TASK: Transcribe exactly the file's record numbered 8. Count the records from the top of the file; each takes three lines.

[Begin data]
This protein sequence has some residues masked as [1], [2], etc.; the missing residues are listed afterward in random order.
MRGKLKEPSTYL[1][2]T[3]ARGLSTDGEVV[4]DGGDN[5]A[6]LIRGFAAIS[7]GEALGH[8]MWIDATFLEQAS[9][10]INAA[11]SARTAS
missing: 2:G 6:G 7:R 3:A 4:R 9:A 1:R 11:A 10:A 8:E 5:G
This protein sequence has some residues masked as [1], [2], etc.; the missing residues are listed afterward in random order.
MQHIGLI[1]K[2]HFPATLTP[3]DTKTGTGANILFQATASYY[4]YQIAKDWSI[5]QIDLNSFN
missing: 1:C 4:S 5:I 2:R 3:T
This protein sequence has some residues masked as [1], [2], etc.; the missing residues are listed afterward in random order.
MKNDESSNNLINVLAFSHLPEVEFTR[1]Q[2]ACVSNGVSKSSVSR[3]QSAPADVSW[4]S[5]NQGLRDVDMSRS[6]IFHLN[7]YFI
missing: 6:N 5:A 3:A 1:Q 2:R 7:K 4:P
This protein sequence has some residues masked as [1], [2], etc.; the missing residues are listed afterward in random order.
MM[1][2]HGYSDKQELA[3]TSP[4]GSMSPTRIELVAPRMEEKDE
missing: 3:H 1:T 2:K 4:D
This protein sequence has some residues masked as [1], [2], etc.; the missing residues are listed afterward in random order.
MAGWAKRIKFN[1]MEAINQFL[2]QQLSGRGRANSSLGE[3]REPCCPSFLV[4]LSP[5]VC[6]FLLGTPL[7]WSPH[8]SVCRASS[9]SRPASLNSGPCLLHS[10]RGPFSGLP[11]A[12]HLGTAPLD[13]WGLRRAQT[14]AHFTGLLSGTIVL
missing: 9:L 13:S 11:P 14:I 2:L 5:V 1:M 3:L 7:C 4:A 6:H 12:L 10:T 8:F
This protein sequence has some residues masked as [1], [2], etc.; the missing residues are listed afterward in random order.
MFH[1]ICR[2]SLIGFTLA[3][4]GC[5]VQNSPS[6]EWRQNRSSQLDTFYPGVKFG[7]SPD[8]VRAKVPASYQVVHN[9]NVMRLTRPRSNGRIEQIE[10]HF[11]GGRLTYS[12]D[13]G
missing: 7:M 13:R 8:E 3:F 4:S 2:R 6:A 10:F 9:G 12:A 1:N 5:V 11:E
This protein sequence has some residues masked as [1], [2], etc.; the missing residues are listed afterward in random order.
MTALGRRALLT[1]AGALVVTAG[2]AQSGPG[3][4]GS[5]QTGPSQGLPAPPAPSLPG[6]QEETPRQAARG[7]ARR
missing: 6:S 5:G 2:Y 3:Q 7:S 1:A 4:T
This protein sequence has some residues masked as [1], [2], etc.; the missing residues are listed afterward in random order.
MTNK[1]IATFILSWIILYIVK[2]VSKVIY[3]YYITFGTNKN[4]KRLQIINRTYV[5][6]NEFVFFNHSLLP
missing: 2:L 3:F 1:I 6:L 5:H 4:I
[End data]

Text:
This protein sequence has some residues masked as [1], [2], etc.; the missing residues are listed afterward in random order.
MTNK[1]IATFILSWIILYIVK[2]VSKVIY[3]YYITFGTNKN[4]KRLQIINRTYV[5][6]NEFVFFNHSLLP
missing: 2:L 3:F 1:I 6:L 5:H 4:I